APPLETON, Wis.-The death certificate of 13-year-old Brianna Gussert only begins to explain the tragedy surrounding her cruel and unusual death.

Greg Gussert, Brianna's father, said the death certificate lists her daughter's estimated date of death as May 24, 2017. It wouldn't be until five days later, on May 29, however, that Briann's death would be reported to local police.

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Brianna, who was born with Wolf-Hirschhorn syndrome, was entirely dependent on others to take care of her. Her condition, Wolf-Hirschhorn syndrome, affects multiple parts of the body and can cause delayed growth and development, intellectual disability and seizures.

Nicole Gussert, 37, was Brianna's mother and primary caretaker.

On Monday, June 11, Nicole Gussert was charged with one count of child neglect resulting in death, among other charges, the Post Crescent reports. The child neglect charge carries a maximum penalty of 25 years in the state prison system. On Monday, she was held on $300,000 cash bond.

The details surrounding Brianna's death are cruel.

A police officer who responded to Nicole Gussert's home on May 29, 2017, found Brianna curled up in an upstairs bedroom with her head toward the foot of her bed, according to a criminal complaint filed Monday, June 11, against the girl's mother. Her diaper was found overfilled and her appearance was "consistent with that of someone who had not been well cared for."

According to District Attorney Melinda Tempelis, Nicole Gussert of Appleton couldn't remember the last time she had fed Brianna or changed her diaper. The 13-year-old had also not been bathed in more than a week and her diaper weighed 1.25 pounds, Tempelis added.

Brianna's cause of death was primarily of sepsis, authorities determined. Sepsis is a life-threatening condition that occurs when the body's response to infection causes injury to its own tissues and organs.

When police first made contact with the girl, the bag for her feeding tube was nearly empty. Police also found six boxes of formula on the front porch of the home.

The mother's house was in disarray, according to the criminal complaint. 

The police officer who found Brianna dead in her bedroom described "a smell in the air of rotten food, human waste and death" inside the home.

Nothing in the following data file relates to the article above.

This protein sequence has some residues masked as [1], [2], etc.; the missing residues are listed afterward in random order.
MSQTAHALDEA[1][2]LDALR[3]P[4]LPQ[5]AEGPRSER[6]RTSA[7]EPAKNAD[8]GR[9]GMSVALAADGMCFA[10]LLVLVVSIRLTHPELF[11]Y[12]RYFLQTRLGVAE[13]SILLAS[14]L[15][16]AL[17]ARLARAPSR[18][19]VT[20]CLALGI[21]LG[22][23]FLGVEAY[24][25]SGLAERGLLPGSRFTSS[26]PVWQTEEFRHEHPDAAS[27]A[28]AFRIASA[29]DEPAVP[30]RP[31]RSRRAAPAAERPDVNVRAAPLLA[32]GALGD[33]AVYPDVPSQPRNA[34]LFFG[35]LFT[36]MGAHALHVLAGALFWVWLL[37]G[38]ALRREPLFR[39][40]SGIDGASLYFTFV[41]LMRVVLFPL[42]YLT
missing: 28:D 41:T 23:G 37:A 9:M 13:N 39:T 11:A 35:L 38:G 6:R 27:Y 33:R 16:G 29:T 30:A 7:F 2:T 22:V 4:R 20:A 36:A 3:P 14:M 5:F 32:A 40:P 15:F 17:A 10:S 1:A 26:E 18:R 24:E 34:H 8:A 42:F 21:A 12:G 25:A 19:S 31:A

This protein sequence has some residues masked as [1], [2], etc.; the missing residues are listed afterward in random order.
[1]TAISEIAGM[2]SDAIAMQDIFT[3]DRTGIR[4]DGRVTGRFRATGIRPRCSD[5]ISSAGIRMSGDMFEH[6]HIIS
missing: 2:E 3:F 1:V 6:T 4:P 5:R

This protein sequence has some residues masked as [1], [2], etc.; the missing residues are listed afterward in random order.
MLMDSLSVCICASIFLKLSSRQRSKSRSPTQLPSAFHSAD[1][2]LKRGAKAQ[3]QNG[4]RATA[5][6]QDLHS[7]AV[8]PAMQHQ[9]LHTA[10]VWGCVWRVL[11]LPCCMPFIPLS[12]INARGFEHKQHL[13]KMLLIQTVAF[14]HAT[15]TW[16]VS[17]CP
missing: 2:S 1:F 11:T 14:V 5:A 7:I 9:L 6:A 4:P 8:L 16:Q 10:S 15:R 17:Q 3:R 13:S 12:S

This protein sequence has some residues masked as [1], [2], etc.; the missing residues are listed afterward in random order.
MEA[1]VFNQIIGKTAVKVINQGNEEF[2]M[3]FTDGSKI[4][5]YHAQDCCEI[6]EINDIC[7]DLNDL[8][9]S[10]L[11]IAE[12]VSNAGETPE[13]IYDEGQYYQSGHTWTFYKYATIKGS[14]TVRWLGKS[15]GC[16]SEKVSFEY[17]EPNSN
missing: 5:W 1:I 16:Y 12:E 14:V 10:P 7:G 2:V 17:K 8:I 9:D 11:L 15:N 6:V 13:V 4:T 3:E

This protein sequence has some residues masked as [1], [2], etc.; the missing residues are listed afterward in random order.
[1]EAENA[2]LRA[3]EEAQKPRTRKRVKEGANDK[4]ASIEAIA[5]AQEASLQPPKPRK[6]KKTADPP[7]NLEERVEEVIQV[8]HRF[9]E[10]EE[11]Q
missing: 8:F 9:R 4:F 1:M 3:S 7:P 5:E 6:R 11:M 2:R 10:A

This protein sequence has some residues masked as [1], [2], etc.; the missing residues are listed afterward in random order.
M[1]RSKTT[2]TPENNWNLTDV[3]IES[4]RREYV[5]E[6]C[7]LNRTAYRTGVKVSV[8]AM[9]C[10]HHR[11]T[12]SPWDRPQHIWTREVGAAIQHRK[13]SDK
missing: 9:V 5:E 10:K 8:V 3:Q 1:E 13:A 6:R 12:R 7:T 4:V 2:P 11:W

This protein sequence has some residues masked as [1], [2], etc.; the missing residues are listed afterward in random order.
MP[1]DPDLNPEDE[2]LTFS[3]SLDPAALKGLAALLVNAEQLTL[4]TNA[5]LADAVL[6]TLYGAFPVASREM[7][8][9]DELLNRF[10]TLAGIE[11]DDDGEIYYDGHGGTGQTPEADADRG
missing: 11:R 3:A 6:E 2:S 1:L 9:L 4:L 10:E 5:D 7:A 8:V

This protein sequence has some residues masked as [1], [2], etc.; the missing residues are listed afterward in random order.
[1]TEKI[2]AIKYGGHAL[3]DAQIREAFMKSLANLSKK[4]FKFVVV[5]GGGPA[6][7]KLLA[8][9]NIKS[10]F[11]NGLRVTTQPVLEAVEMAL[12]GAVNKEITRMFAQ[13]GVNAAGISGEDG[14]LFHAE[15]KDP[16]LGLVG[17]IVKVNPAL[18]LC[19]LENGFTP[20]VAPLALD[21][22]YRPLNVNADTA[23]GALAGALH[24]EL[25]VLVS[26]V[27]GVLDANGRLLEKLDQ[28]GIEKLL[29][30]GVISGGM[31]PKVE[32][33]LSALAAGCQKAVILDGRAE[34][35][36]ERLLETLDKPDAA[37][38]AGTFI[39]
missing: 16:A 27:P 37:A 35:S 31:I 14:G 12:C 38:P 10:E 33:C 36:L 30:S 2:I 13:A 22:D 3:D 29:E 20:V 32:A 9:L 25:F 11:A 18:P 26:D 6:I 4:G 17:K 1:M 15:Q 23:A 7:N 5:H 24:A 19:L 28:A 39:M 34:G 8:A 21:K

There were fruit flies in the air in the upstairs hallway, clothes piled all over and stacks of garbage and dirty dishes everywhere, according to the Post Crescent report.

Nicole Gussert told police that her daughter had not been to school "in a couple of months," and admitted the situation could have happened partly because she didn't want to get Brianna ready in the morning and it was easier to call her in as sick.

For Greg Gussert, the impending charges against his ex-wife are long overdue, he says.

"I feel like (Brianna's) story hasn't been told, and I don't want her life to be swept under the rug, forgotten," Greg Gussert told the Post Crescent.

When Brianna was born on Nov. 11, 2003, Brianna's parents were told by doctors that she would likely live for only 18 months, Greg Gussert said.

"She was just an inspiration and, you know, a real hero of mine," Greg Gussert said.

He said he had seen Brianna briefly the week before learning of her death. It was when Nicole Gussert was dropping off one of their other daughters. Nothing seemed out of the ordinary, according to Greg Gussert.

"This is a tragedy," he said. "It's a child who was taken away from her father, from her sisters, from her grandparents, from teachers and friends. She was taken too soon. She was such an inspiration and a wonderful child. And happy, she was happy all the time."

Brianna was buried on Nov. 11, 2017. It would've been her 14th birthday.

Friends and family who attended her funeral were asked to wear Green Bay Packers or Milwaukee Brewers attire in her honor. She was a big fan of both Wisconsin-based teams.

At Monday's court appearance, Greg Gussert was photographed wearing a T-shirt supporting Brianna with her name on the back with a number 7 below it.

"I guess I would like people to remember her for being a child that was loved," Greg Gussert said.